And we can say something similar for ethnic kinship. It is not the case that the relationships we have to people we are ethnically related to are simply natural ones. Yes, there is a kind of natural form of identity with people we are closely related to in matters of language, culture, race, history and so on, But so too are there factors undermining such a loyalty, a key one being material self-interest (but there are others: a nihilistic urge to destroy, a desire to more easily control people by dissolving group loyalties, sectional interests such as dynastic or class ones, assertions of radical individualism based on pride or radical autonomy and so on).

People have long been aware of the natural forces pulling apart communal loyalty. The Australian Federation poets warned of a base materialism and of radical autonomy; George Essex Evans, for instance, wrote of the newly established nation:
The world's grey page lies bare today-
The rise of nations - the decay.
Will She, too, rise - and fall as they?

What shall it profit Her if we
Make gold our God, and strength our plea,
And call wild licence Liberty?
Unfortunately his warnings went unheeded: the forces pulling against a communal loyalty proved too strong.

So what then allows an ethnic kinship to survive? If you have natural inclinations pushing both for and against this kinship, what allows the baser ones - the materialism, the individualism, the managerialism, the sectionalism - to be suppressed so that the communal tradition can survive?

Again, this is where social commitment, higher conscience and human spirituality come into play. Human spirituality recognises the inherent good (a kind of communal soul) that is created over time within such communities. It also values the connectedness to generations past and present that exists within such communities. Social commitment means that people choose to place limits on their own material or sectional self-interests for the larger interests of the community. A higher conscience means that people feel a duty to the key institutions of the society; they might, for instance, be willing to make sacrifices within the family in order to raise a future generation.

Again, a church should set itself to promote this kind of sorting or odering amongst natural impulses; it should encourage the preferencing of commitment, conscience and spirituality rather than a falling into materialism, sectionalism and individualism.

Finally, there are the relationships we have to people we are not closely related to: toward people who are outsiders or marginalised in some way.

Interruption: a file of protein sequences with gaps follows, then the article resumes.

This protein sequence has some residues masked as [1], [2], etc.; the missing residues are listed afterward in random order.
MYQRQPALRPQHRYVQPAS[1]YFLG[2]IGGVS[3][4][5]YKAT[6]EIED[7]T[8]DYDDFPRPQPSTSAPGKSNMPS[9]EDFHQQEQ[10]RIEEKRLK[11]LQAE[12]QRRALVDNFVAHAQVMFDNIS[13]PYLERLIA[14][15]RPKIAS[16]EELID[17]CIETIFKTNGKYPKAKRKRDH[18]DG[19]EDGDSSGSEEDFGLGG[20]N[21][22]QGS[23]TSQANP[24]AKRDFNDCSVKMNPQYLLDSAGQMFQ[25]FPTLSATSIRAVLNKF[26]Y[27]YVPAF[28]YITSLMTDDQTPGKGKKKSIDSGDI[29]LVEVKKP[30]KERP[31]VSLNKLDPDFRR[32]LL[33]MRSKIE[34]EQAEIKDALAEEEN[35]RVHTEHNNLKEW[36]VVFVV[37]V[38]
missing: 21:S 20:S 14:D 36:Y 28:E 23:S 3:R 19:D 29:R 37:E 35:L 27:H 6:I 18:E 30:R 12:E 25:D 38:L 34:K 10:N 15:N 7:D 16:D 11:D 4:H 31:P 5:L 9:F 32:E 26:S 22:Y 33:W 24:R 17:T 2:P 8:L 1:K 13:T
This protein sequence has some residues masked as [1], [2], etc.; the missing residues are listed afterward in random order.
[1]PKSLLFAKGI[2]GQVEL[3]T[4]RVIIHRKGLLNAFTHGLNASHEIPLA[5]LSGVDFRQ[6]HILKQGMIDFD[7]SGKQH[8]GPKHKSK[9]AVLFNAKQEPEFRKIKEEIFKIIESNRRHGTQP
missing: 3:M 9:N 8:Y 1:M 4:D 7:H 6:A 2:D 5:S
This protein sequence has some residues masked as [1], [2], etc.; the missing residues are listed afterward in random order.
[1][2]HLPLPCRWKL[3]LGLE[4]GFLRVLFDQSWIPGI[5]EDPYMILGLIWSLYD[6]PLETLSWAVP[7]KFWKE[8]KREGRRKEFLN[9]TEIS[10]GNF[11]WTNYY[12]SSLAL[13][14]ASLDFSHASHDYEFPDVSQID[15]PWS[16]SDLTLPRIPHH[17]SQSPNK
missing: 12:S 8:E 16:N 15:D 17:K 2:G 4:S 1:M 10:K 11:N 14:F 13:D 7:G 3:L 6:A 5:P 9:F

The point to be made here is a slightly different one. I suggested above that current theology tells us that our concern for such people is not a natural one and must therefore be a divinely infused supernatural one.

Again, I think this is at least partly false. I don't doubt that people are naturally more willing to make sacrifices for those they are more closely related to. I'm likely, for instance, to be more willing to put my life at risk to save my children than to save a stranger.

But we shouldn't exaggerate this. Is there really no natural feeling for the suffering of another human being, even if they are not family or ethnic kin? If I saw someone of another tribe or nation in need of medical attention and I had a phone to ring for an ambulance is it really unnatural for me to make the call?

Christianity does do a good job in forcefully reminding us that charity doesn't stop at home. It is right that it does so. But I would dispute the idea that the sacrifices men make every day as fathers are merely "natural" and unspiritual, whilst the occasional act we might make for someone we don't know is supernatural and therefore the proper focus and subject matter of a church.

A church ought to see to it that each form of relationship - family, ethnic kin and stranger - is rightly ordered, in the sense that natural inclinations are joined together with social commitment, higher conscience and spirituality to create the higher forms or expressions of these relationships.


  1. I wonder to what extent is priestly celibacy a factor? In the absence of spouses/children then it might be 'natural' for a Catholic priest to 'default' into leftist universalism than it might be for, say, a priest in the Orthodox tradition (who is probably married)?

    It's not an argument against celibacy (and I understand Orthodox bishops are celibate), but it might be another factor in the times we live in.

  2. I should think that the chief reason for leftist universalism among Catholic clergy is the fact that in Australia such clergy, like most single mothers, depend entirely upon government subsidies in order to survive. In other words, they are welfarism's bitches.

  3. Well, the Roman Catholic church has always interpreted the Bible very liberally, and also added their own 'tradition' to it, tradition which nullifies whichever part of the Bible it contradicts. So it's no surprise that, since they've invented their own religion apart from Scripture (taking a lot from the pagan cultures that they converted) that they would still be doing the same today. It's just more obvious now.

  4. Laura,

    What I wrote of the Catholic Church applies even more so to the mainstream Protestant ones.

    There's a temptation for religious conservatives to agree that liberalism is a problem in society but to respond that the answer is simply their own denomination of Christianity.